KAILUA-KONA — The Kahaluu Bay Education Center last April commissioned testing to measure bay waters for the presence of oxybenzone, a chemical compound found in sunscreens and known to be harmful to coral ecosystems.
The results returned last weekend were alarming.
Oxybenzone was measured at 2,947 parts per billion at one sample site, and across the bay the chemical’s concentration was found in amounts 262 times greater than levels considered high-risk by the U.S. Environmental Protection Agency.
“That sample there is the highest we’ve ever measured in the world,” said Craig Downs, executive director of Haereticus Environmental Laboratory, which conducted sampling at five different sites in Kahaluu Bay. The National Oceanic and Atmospheric Administration conducted test analysis after results were returned.
Downs conceded numbers were likely higher because that particular sample was taken where most people enter the water on a day characterized by heavy beach traffic. But the testing shows time is of the essence when it comes to sunscreen pollution in West Hawaii, he contended.
“At the rate that we’re seeing Kahaluu die, you’ve got 10 to 15 years before there’s nothing there,” Downs said.
The Legislature passed a bill in 2018 banning in Hawaii sunscreens containing oxybenzone and octinoxate. The law will take effect on the Jan. 1, 2021. The question of whether that measure is too little, too late comes down to how much reef degradation is assigned to each of its known causes.
Lindsey Kramer, Eyes of the Reef Hawaii Island coordinator, said while the conversation about chemical pollution is a crucial one to have, it can detract from focus on rising ocean temperatures due to climate change. That factor, she said, is inextricably linked to the mass bleaching events that killed roughly half of West Hawaii’s corals just a few years ago.
“I think it’s important to kind of distinguish (a problem like oxybenzone) as a localized threat that we do have a lot of control over, versus climate change threats that are more global,” she said.
Downs described sunscreen pollution as a “contributing factor” to declining reef health in Hawaii, mentioning it alongside erosion and cesspool pollution. However, his take on climate change as it relates to reef health diverges from Kramer’s and many others’ in significant ways.
Marine ecosystems have been impacted by high surface temperatures for hundreds of years but have remained relatively resilient, he said, equating bleaching events at 8- to 16-year intervals to forest fires that allow nature to reset and biodiversity to flourish.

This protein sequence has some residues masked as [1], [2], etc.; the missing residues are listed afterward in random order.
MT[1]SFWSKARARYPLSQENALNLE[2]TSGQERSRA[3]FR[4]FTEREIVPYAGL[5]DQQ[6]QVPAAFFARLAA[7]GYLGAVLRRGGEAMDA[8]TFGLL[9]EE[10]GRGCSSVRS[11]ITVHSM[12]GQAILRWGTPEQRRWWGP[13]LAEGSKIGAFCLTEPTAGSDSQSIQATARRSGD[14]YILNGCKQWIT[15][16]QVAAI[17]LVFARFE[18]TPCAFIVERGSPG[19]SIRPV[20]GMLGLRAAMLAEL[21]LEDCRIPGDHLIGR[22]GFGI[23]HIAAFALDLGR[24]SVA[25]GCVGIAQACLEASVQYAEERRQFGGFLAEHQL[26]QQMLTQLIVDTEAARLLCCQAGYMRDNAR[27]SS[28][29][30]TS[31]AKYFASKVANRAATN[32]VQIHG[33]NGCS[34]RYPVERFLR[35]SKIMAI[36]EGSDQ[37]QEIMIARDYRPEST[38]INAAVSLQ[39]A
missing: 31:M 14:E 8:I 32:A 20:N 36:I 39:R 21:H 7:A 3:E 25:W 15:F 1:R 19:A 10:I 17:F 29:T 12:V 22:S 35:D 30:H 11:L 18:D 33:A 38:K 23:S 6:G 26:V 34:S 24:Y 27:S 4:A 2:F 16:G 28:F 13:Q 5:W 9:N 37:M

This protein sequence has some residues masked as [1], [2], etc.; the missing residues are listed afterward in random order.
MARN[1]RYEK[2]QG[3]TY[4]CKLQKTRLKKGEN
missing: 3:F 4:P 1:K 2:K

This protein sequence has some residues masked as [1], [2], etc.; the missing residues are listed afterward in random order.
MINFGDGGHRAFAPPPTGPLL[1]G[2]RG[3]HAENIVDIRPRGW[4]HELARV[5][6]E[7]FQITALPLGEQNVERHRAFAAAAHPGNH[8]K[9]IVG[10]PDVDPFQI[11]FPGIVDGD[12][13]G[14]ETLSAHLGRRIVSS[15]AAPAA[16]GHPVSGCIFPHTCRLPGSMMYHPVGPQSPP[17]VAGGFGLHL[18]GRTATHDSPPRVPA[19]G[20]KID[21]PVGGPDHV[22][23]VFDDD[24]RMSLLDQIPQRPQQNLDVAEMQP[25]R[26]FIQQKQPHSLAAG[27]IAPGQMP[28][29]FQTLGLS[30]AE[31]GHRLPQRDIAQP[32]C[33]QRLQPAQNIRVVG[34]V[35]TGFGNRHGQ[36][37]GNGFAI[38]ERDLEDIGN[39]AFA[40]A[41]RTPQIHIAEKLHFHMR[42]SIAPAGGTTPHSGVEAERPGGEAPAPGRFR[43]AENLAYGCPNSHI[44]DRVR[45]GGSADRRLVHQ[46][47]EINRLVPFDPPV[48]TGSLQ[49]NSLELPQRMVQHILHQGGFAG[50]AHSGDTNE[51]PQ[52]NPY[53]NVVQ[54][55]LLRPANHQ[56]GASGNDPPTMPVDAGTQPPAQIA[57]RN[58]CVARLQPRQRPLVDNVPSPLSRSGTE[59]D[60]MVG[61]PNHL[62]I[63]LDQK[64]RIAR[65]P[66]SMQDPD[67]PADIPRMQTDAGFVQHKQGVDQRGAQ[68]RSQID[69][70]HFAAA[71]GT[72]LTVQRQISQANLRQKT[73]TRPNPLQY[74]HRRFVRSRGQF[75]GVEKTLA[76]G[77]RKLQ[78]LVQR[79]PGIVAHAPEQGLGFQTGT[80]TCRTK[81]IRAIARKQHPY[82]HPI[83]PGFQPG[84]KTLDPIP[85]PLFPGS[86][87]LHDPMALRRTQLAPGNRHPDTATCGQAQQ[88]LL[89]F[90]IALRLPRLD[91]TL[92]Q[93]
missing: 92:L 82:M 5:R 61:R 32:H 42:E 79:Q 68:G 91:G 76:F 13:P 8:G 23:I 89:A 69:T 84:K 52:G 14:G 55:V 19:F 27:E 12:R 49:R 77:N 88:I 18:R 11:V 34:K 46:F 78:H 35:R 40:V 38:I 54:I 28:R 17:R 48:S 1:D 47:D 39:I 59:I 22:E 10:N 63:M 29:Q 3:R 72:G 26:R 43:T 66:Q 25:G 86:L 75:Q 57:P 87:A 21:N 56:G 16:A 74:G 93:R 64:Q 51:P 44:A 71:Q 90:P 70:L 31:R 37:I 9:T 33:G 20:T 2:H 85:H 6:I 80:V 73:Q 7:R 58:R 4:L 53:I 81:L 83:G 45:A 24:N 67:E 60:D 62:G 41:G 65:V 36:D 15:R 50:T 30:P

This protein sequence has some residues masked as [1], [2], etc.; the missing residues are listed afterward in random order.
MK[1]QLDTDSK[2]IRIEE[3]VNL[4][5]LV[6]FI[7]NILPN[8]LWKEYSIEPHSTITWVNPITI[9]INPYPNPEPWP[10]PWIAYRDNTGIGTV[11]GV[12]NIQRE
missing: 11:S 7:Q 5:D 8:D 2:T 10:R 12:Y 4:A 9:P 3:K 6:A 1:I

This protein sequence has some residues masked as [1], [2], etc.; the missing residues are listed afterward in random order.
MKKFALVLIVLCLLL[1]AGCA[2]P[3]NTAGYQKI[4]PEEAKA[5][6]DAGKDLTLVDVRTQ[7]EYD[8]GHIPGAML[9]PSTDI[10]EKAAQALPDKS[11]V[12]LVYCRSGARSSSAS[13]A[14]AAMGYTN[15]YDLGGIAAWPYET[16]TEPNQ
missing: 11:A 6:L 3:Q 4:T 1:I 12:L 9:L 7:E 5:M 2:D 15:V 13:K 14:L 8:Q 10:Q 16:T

The common denominator in areas where reefs don’t recover is the presence of people, Downs said, as well as the pollution they bring with them. Located just off Alii Drive, upward of a half million people dip into Kahaluu Bay every year.
“In places where there aren’t people … where there was massive coral bleaching and the reefs died, five years later the reefs were coming back and the biodiversity increased,” Downs said of areas like the Maldives and the Cook Islands.
Widespread bleaching events and coral recovery rates throughout Hawaii for three consecutive years in the middle of the decade appear to indicate with little ambiguity that high ocean temperatures remain the underlying cause and greatest threat to reef health. Still, experts and stakeholders across the board agree new regulations on the $9 billion sunscreen industry are as needed as they are overdue.
“Unlike climate change, we can control this. I think it’s an opportunity for us to involve our visitors and to educate because that’s what we do,” said Cindi Punihaole, Director of the Kahaluu Bay Education Center. “It’s not a difficult step. It’s just a choice. Protect and heal the bay. It would be a benefit not just to our environment, but to future generations.”
Harmful chemicals in sunscreens don’t end up in the ocean solely because of people swimming. They also find their way into nearshore waters by way of gray wastewater from showers and the like.
Oxybenzone, octinoxate and potentially other ingredients in sunscreen that still require more study can deform coral larvae and damage coral DNA, decrease fish fertility and populations, and negatively impact green algae by stunting its growth and disrupting photosynthesis, according to NOAA. They’ve also been linked to negative impacts on sea urchin, mussels and dolphins.
Sunscreens considered to be reef safe are mineral-based sun blockers that utilize either titanium oxide or zinc oxide as an active ingredient. Kramer warned, however, there are several brands of sunscreen that claim on the packaging to be reef safe but are not.
“It’s so important for consumers to read labels and keep up to date with the latest research,” she said.